The battle of Agincourt was fought and won by the English against the French in less than a couple of hours on an autumn Friday morning on a muddy ploughed field.
The date was Friday 25th October 1415 to be exact.
Agincourt was just one of the many battles fought on French soil during the One Hundred Years War.
The reason it happened at all, the war rather than the actual battle, was for a sovereign to rule over two kingdoms, England and France.
King Henry V led thousands of troops across the English channel from Southampton to besiege the fortified garrison town of Harfleur at the mouth of the Seine River.
Presumably to then continue a push towards the French capital, Paris which lay on the river Seine but instead the King sets out on an illogical and exhausting 200 mile march over three weeks towards Calais.
Only to meet the ‘beef’ of French resistance afrer finally crossing the river Somme and thirty miles before actually reaching Calais.
It seems inconceivable that a militia of less than six thousand should prevail against a military force of at least twice that number.
But the simple truth on the day was that the English were better trained and disciplined in combat, better strategically positioned between two forests and more tactically astute.
It was a case of the longbow versus the crossbow and there could only be one winner when the longbow could aim twelve shots a minute and the crossbow only three.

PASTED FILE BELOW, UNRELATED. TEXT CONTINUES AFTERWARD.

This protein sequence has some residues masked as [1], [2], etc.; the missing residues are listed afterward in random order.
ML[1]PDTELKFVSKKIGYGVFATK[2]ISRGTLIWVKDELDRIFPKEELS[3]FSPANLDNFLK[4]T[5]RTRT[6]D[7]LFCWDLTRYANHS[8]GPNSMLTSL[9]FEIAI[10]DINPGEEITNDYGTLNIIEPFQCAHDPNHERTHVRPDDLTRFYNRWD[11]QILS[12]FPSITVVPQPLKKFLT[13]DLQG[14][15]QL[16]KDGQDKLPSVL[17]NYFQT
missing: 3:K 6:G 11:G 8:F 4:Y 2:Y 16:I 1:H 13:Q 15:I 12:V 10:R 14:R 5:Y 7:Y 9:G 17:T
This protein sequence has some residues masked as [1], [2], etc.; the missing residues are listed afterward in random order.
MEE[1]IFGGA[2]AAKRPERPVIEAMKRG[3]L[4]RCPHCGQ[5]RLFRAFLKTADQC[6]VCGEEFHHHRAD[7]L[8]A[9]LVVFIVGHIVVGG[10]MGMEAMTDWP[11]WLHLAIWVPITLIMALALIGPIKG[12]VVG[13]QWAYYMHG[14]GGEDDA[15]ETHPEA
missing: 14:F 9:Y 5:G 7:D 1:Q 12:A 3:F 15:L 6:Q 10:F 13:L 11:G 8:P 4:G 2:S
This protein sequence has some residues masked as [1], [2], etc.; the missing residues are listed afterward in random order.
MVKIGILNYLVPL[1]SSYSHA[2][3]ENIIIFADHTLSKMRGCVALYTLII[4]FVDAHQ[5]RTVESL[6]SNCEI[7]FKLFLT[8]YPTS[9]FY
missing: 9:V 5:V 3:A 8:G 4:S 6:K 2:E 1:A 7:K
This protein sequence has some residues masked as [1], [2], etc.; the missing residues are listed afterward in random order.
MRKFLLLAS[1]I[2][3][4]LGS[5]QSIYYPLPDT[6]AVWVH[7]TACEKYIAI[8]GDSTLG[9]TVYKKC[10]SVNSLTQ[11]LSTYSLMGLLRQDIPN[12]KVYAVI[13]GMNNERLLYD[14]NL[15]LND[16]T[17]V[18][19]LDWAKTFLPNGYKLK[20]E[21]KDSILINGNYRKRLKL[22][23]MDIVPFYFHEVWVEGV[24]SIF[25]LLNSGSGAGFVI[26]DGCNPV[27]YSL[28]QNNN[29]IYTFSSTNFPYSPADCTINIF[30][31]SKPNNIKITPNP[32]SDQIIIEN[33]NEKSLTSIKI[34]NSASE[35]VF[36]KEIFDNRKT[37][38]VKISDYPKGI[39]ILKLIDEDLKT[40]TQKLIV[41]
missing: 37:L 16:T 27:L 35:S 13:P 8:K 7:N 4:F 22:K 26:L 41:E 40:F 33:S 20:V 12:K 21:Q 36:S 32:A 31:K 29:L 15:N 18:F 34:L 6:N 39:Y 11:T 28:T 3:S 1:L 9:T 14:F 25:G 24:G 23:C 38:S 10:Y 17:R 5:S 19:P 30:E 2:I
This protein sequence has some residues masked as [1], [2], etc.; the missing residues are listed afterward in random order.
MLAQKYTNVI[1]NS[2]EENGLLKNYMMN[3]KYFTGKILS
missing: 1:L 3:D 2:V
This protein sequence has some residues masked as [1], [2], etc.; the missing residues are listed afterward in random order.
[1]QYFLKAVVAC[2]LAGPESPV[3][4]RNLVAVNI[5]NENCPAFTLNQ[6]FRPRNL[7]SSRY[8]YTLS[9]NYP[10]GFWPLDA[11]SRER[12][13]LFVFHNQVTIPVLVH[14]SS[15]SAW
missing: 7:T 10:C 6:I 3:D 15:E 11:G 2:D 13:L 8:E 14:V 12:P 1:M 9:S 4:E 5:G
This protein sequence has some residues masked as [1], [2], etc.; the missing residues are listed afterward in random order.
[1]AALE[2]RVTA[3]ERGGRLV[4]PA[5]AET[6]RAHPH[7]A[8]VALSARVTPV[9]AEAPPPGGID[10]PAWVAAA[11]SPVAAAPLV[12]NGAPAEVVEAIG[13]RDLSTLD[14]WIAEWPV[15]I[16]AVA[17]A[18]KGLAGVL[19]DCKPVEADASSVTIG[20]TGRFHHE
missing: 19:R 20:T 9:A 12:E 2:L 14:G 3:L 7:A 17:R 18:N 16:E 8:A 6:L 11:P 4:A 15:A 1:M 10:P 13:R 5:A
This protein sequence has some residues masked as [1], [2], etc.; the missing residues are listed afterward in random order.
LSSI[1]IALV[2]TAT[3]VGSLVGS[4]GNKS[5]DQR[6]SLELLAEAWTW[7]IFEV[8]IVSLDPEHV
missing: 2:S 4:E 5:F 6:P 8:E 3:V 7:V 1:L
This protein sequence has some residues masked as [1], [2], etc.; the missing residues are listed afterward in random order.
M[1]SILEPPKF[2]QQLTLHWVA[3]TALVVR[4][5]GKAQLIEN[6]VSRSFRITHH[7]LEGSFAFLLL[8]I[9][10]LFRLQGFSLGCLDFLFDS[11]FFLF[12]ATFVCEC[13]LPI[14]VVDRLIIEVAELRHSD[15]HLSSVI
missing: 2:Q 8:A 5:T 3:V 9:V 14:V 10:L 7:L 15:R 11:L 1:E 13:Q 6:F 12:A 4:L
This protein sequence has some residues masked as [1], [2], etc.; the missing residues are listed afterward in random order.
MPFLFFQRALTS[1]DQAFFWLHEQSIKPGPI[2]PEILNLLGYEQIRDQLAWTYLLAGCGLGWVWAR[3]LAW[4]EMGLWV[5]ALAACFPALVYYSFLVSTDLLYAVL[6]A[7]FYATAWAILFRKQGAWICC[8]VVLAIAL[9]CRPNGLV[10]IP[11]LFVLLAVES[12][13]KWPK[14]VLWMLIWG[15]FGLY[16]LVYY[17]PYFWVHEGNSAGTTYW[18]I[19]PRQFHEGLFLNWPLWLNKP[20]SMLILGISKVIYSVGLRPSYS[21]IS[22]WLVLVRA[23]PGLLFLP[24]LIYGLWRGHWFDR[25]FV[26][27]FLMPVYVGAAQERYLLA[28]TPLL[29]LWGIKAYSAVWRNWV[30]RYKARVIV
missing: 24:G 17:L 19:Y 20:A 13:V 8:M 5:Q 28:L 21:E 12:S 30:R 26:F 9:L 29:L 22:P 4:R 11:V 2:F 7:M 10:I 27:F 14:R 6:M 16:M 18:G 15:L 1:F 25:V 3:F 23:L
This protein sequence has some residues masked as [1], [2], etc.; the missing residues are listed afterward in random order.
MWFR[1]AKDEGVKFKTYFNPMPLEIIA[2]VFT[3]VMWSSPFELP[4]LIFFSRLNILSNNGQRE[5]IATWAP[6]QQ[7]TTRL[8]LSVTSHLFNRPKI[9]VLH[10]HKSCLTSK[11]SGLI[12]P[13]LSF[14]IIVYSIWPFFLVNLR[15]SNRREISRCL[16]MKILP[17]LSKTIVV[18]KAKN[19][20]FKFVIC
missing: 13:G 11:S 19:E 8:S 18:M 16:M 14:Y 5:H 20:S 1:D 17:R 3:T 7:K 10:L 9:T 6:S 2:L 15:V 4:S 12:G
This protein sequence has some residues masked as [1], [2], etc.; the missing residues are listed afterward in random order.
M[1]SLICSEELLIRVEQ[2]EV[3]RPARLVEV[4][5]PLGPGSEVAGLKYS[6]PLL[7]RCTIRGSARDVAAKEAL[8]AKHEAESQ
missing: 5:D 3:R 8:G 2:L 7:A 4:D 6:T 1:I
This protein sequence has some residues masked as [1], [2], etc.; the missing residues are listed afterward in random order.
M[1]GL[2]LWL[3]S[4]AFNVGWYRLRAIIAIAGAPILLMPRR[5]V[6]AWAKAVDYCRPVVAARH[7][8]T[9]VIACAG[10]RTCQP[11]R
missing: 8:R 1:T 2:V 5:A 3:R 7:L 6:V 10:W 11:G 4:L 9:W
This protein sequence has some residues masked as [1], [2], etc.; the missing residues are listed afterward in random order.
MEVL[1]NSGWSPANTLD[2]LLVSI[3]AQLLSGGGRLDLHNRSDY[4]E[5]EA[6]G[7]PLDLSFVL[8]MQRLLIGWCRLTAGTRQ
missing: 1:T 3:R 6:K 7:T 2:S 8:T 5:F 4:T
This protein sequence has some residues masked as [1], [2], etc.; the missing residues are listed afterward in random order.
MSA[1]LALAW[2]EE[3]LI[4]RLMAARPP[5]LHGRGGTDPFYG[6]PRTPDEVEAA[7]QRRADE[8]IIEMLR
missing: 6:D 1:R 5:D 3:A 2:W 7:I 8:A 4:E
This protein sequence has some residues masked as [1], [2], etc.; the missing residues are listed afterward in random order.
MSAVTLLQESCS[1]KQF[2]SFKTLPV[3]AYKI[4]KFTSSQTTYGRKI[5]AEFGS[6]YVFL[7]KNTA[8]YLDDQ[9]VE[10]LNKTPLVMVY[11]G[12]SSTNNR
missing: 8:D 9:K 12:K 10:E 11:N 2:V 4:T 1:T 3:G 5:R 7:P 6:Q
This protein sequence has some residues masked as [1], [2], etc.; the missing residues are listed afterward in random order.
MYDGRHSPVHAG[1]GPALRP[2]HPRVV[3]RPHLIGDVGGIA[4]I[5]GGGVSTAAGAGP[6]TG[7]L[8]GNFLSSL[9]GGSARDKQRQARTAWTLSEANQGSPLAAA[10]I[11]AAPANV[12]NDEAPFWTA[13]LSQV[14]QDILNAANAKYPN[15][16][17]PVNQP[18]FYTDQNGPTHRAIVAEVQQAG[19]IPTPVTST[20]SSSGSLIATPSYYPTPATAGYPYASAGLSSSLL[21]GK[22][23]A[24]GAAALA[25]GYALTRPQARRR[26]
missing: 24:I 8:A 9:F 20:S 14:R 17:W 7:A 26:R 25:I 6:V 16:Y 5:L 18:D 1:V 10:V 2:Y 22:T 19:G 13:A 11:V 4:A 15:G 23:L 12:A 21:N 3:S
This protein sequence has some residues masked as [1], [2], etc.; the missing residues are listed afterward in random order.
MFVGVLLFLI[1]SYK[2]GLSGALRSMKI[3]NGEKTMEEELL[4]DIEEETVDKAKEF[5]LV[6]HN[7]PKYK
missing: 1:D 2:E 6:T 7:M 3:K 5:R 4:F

Is it not an overstatement that an Englishman should shed blood and fight for King and Country in such a professional manner and yet still be denied a democratic voice of petition of human rights before his sovereign King in a Parliament?
What is more, it must have seemed slightly ironic that Agincourt was fought by resolute but exhausted men from both sides with little to no footwear in absolutely atrocious conditions on a day celebrated to be the Patron Saint of Leather and Shoe Making, St. Crispin.
Many years later, an Englishman named William Shakespeare, whose ancestor had supposedly fought in the battle and shot a fatal arrow at a French Duke, would glorify the battle and the achievement of the English King in a play performed in a theatre before an audience for social entertainment.
We might suppose that this Englishman, in the Elizabethan era in which he lived, more than one hundred and sixty years later, while making a journey as a teenager to a catholic seminary in the north of France, made a nostalgic pitstop at the very place of the battle.
William Shakespeare would have understood in the stillness, solemnity and serenity of the visit that greater numbers did ultimately hold the advantage and France was able to withstand a permanent English advance into its territories
Whether by direct consequence or not, Henry V achieved his two objectives in crossing the English channel that particular autumn.
Firstly, he married Princess Catherine of Valois, the youngest daughter of the French King but at the price of a substantial dowry to the French monarchy.
And second, he was decreed to become the King of France as well as England.
Alas, Henry V died on French soil before he could be crowned.
We can therefore only imagine and speculate what might have happened if that coronation had taken place.
There is one further irony to the story which is perhaps both a parody and a paradox.
The English playwright of whom I have written witnessed the spectacle of a Scottish King, James Stuart, passing into England to be crowned at Westminster Abbey as King of two nations.
Not, of course, a united kingdom of England and France but of England and Scotland.